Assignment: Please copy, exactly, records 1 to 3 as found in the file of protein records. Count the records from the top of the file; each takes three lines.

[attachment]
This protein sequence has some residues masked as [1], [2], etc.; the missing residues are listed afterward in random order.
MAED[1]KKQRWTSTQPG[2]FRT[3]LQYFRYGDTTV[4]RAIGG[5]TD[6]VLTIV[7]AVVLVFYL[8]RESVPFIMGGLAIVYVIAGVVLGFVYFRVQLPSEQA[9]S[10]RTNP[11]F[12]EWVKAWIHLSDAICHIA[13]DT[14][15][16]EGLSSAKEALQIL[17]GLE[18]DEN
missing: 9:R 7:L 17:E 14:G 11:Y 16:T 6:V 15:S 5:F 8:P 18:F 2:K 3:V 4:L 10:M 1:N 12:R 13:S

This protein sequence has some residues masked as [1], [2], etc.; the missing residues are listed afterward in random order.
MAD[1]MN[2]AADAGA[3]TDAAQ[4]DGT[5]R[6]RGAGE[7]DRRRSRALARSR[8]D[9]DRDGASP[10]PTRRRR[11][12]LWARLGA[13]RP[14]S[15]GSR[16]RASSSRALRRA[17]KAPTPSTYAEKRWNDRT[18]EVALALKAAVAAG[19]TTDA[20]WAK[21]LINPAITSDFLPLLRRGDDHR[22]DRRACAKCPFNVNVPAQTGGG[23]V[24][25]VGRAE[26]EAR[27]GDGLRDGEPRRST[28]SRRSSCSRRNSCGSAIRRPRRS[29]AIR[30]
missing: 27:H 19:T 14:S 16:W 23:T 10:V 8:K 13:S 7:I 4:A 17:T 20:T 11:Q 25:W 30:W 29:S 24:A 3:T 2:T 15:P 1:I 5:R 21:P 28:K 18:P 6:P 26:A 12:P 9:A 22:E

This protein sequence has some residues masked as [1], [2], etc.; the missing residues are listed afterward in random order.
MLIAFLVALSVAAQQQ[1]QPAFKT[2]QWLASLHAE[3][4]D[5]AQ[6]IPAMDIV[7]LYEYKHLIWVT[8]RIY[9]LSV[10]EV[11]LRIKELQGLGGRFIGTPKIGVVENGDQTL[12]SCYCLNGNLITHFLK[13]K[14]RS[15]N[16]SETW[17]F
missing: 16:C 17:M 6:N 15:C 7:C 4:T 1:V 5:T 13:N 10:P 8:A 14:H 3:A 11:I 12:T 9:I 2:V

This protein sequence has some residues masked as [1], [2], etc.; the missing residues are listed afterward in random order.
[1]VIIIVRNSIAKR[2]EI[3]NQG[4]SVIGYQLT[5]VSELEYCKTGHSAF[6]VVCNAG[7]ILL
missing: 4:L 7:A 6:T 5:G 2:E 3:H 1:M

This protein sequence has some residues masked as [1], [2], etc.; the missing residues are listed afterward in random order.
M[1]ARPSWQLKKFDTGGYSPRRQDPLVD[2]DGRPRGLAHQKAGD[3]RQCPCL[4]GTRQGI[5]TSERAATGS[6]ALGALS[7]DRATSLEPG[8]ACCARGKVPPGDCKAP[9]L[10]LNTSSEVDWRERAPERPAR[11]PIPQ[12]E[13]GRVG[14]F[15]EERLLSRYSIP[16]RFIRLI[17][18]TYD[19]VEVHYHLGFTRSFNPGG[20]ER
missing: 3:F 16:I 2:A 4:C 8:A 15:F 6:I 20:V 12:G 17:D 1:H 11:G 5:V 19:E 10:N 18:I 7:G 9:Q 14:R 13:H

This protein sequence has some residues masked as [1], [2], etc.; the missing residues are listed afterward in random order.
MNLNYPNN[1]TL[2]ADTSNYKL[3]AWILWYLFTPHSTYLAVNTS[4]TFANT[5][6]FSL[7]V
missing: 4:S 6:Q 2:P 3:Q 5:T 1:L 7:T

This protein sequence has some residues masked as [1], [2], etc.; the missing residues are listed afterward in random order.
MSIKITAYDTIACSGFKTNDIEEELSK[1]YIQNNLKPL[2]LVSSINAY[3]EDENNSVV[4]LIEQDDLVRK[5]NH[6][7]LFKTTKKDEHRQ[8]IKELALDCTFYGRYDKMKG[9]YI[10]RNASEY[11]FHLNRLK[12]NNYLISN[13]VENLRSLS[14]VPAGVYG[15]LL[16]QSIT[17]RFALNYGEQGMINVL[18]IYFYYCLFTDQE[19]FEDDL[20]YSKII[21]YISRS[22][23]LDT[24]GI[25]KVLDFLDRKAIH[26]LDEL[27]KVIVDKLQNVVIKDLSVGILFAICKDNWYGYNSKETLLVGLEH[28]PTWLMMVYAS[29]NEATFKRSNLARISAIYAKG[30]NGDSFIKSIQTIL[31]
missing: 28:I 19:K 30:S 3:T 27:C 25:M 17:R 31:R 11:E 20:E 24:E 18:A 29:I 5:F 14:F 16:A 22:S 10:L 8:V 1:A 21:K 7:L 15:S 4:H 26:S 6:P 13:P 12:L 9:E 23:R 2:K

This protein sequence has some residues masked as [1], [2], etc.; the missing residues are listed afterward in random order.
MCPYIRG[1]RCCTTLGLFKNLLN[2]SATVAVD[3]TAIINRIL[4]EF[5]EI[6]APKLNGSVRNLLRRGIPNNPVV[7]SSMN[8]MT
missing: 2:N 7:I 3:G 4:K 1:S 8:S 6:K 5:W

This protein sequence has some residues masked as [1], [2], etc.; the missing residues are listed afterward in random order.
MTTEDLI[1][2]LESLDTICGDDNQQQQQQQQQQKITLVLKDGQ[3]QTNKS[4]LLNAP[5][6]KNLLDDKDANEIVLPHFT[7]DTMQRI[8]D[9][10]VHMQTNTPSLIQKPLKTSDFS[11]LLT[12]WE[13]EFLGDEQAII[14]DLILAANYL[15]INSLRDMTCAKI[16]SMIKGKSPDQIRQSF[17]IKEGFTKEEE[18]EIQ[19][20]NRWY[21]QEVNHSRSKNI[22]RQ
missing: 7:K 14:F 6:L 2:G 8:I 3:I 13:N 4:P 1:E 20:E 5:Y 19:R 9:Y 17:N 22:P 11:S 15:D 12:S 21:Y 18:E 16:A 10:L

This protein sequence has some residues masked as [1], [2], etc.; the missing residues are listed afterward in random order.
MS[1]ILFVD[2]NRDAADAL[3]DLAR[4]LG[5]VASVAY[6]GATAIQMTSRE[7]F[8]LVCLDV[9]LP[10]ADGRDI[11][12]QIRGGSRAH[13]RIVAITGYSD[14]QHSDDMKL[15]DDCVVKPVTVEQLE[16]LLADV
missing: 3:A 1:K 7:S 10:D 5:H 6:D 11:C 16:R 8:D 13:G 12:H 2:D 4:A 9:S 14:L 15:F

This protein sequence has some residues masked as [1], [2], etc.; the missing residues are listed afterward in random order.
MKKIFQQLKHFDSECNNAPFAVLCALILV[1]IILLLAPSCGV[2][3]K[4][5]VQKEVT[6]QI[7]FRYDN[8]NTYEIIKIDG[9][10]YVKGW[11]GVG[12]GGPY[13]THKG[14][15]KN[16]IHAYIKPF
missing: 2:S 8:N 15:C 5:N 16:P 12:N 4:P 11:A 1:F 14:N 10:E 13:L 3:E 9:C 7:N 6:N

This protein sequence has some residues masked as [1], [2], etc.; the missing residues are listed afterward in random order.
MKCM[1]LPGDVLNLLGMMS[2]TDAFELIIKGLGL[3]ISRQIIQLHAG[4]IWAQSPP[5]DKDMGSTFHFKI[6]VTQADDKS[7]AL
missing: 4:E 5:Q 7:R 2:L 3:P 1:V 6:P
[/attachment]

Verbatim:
This protein sequence has some residues masked as [1], [2], etc.; the missing residues are listed afterward in random order.
MAED[1]KKQRWTSTQPG[2]FRT[3]LQYFRYGDTTV[4]RAIGG[5]TD[6]VLTIV[7]AVVLVFYL[8]RESVPFIMGGLAIVYVIAGVVLGFVYFRVQLPSEQA[9]S[10]RTNP[11]F[12]EWVKAWIHLSDAICHIA[13]DT[14][15][16]EGLSSAKEALQIL[17]GLE[18]DEN
missing: 9:R 7:L 17:E 14:G 11:Y 16:T 6:V 15:S 5:F 8:P 18:F 2:K 3:V 4:L 10:M 1:N 12:R 13:S

This protein sequence has some residues masked as [1], [2], etc.; the missing residues are listed afterward in random order.
MAD[1]MN[2]AADAGA[3]TDAAQ[4]DGT[5]R[6]RGAGE[7]DRRRSRALARSR[8]D[9]DRDGASP[10]PTRRRR[11][12]LWARLGA[13]RP[14]S[15]GSR[16]RASSSRALRRA[17]KAPTPSTYAEKRWNDRT[18]EVALALKAAVAAG[19]TTDA[20]WAK[21]LINPAITSDFLPLLRRGDDHR[22]DRRACAKCPFNVNVPAQTGGG[23]V[24][25]VGRAE[26]EAR[27]GDGLRDGEPRRST[28]SRRSSCSRRNSCGSAIRRPRRS[29]AIR[30]
missing: 27:H 19:T 14:S 16:W 23:T 10:V 8:K 13:S 7:I 4:A 17:T 20:T 11:Q 25:W 30:W 29:S 24:A 3:T 2:T 15:P 1:I 5:R 21:P 28:K 18:P 6:P 26:A 12:P 9:A 22:E

This protein sequence has some residues masked as [1], [2], etc.; the missing residues are listed afterward in random order.
MLIAFLVALSVAAQQQ[1]QPAFKT[2]QWLASLHAE[3][4]D[5]AQ[6]IPAMDIV[7]LYEYKHLIWVT[8]RIY[9]LSV[10]EV[11]LRIKELQGLGGRFIGTPKIGVVENGDQTL[12]SCYCLNGNLITHFLK[13]K[14]RS[15]N[16]SETW[17]F
missing: 16:C 17:M 6:N 15:C 7:C 4:T 1:V 5:T 13:N 10:P 8:A 14:H 3:A 11:I 12:T 9:I 2:V